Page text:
“When you ask people…what it is like being part of a great team, what is most striking is the meaningfulness of the experience. People talk about being part of something larger than themselves, of being connected, of being generative. It becomes quite clear that, for many, their experiences as part of truly great teams stand out as singular periods of life lived to the fullest. Some spend the rest of their lives looking for ways to recapture that spirit.”
Peter Senge, The Fifth Discipline, as featured in Prisoners of Our Thoughts by Alex Pattakos.
When I was in college I had the single greatest team experience of my life. I was a member of the men’s chorus at Loyola Marymount University under the inspiring, demanding and deeply meaningful direction of Paul Salumunovich, truly a master of choral conducting. Coming out of high school I was the embodiment of the “big fish” who had been swimming around in the small pond of choral music and theater. Sure, I had some musical ability but I wasn’t much of a “technical” musician and my audition to join the choral program at LMU was an abrupt and unsettling reality check about just how big the ocean was in which I would now be swimming. I recall Mr. Salumunovich (years later I endeavored to call him “Paul”) at one point saying to me: “you do know it’s important to actually do the exercises I am asking you to do, right?” Pretty humbling stuff.
Once I got my sea legs I knew I had become a part of something truly special. Rehearsals were intense and fun, the music was challenging and gorgeous and the camaraderie was the best type of “male bonding.” We were silly and juvenile until the downbeat came and then it was the best of musical professionalism and integrity. The most memorable part was how I learned to be a part of a group within a group and to own the results of my work, both good and bad. As you likely know, a choral group is typically made up of at least four sections. Each section is responsible for learning its part AND integrating that part into the whole. This demands study and practice and then a ton of listening to truly get it right. Done well, and all four of those parts (sometimes six and even eight) sound like they are coming from one voice. When that is achieved it can be a moving experience for the listener. I know it’s a transcendent experience for the singers. And, we got there many, many times in the three years I was privileged to be a part of it.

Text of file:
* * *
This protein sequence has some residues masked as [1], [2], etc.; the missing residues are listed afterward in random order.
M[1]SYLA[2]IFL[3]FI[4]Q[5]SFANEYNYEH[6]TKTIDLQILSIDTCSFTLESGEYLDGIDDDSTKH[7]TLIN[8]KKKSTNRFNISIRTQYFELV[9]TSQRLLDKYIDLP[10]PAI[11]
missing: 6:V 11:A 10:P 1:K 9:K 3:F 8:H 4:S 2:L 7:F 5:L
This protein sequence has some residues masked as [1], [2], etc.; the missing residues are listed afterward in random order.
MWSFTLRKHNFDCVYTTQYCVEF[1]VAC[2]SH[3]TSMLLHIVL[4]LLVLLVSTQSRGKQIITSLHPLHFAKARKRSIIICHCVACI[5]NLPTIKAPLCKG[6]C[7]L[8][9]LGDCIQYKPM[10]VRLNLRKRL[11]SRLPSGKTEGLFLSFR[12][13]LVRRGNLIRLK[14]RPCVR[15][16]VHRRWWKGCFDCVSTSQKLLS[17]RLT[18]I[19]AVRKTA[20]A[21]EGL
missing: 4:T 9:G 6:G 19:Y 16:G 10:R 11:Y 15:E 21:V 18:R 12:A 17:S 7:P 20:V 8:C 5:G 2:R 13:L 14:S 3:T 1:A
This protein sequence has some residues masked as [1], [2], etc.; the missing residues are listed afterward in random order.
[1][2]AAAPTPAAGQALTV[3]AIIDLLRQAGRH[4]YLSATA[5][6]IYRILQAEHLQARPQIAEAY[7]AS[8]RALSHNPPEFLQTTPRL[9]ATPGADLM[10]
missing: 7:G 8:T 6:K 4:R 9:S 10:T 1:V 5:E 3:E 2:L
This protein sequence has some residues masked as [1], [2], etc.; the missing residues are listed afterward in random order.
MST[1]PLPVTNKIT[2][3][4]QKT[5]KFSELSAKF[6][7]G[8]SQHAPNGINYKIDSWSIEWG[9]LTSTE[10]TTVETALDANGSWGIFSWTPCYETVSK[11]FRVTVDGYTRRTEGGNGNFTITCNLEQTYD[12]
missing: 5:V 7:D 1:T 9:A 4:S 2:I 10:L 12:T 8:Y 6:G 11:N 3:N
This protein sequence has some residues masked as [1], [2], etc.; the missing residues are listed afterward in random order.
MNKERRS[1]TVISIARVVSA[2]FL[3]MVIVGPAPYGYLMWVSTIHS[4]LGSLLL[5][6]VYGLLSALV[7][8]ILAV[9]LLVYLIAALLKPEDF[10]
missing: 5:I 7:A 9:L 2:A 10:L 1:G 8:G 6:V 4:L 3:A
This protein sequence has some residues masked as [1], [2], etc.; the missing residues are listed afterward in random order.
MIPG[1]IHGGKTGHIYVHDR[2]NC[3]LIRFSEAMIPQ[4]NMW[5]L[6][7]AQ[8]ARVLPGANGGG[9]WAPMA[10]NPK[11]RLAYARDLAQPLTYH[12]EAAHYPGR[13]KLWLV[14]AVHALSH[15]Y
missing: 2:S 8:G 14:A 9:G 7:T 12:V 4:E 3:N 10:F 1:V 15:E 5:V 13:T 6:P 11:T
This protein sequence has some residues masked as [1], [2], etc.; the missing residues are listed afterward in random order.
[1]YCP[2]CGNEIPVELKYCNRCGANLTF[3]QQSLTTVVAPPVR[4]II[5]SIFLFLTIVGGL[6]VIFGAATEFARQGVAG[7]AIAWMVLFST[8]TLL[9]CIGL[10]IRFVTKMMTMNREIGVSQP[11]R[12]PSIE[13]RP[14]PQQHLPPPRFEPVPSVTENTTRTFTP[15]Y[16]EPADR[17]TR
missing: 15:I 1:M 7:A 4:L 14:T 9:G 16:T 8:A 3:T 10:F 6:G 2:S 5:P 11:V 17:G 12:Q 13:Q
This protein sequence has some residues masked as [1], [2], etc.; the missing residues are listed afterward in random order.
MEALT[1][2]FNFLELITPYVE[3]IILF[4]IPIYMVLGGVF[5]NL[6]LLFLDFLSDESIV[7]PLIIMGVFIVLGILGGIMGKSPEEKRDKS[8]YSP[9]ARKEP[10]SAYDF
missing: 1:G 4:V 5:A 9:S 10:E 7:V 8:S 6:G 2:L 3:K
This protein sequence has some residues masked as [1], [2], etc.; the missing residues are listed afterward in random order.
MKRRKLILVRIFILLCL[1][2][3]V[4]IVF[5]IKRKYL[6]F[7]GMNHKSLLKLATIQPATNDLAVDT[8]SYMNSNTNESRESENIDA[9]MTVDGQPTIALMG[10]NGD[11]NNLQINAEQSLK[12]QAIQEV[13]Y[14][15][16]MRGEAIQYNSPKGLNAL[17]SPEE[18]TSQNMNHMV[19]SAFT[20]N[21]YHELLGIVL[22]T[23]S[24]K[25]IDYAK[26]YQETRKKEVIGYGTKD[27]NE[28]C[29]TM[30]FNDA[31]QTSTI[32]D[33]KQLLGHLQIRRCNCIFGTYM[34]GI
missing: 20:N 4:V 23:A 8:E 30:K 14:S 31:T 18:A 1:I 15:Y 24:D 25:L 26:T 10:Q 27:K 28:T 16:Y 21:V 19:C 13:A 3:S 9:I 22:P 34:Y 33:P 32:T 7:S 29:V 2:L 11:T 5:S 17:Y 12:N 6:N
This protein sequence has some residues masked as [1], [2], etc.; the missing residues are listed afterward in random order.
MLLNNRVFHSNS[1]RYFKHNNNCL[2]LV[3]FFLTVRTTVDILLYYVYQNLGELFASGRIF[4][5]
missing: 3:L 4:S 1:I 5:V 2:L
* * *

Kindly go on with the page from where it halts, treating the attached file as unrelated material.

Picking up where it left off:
In the years following college, because my choral music experience – my membership on this incredible team, had been so singular, so special, it was years before I even considered joining another group. When I did I was mostly dissatisfied with the experience because it just never measured up. This was troubling for me because of how much I love to sing. My standards and expectations had gotten so high that nothing could meet them and I frequently felt like I was settling for something “second best.”
Was it worth it? Absolutely. My collegiate choral experience truly does stand out as a singular period in my life that was “lived to the fullest.” It opened up to me the possibility of that kind of experience and for that I am deeply thankful. I hope to find it again in choral music as I have in other parts of my life and yet I know I may be looking for “ways to recapture that spirit” for a very long time.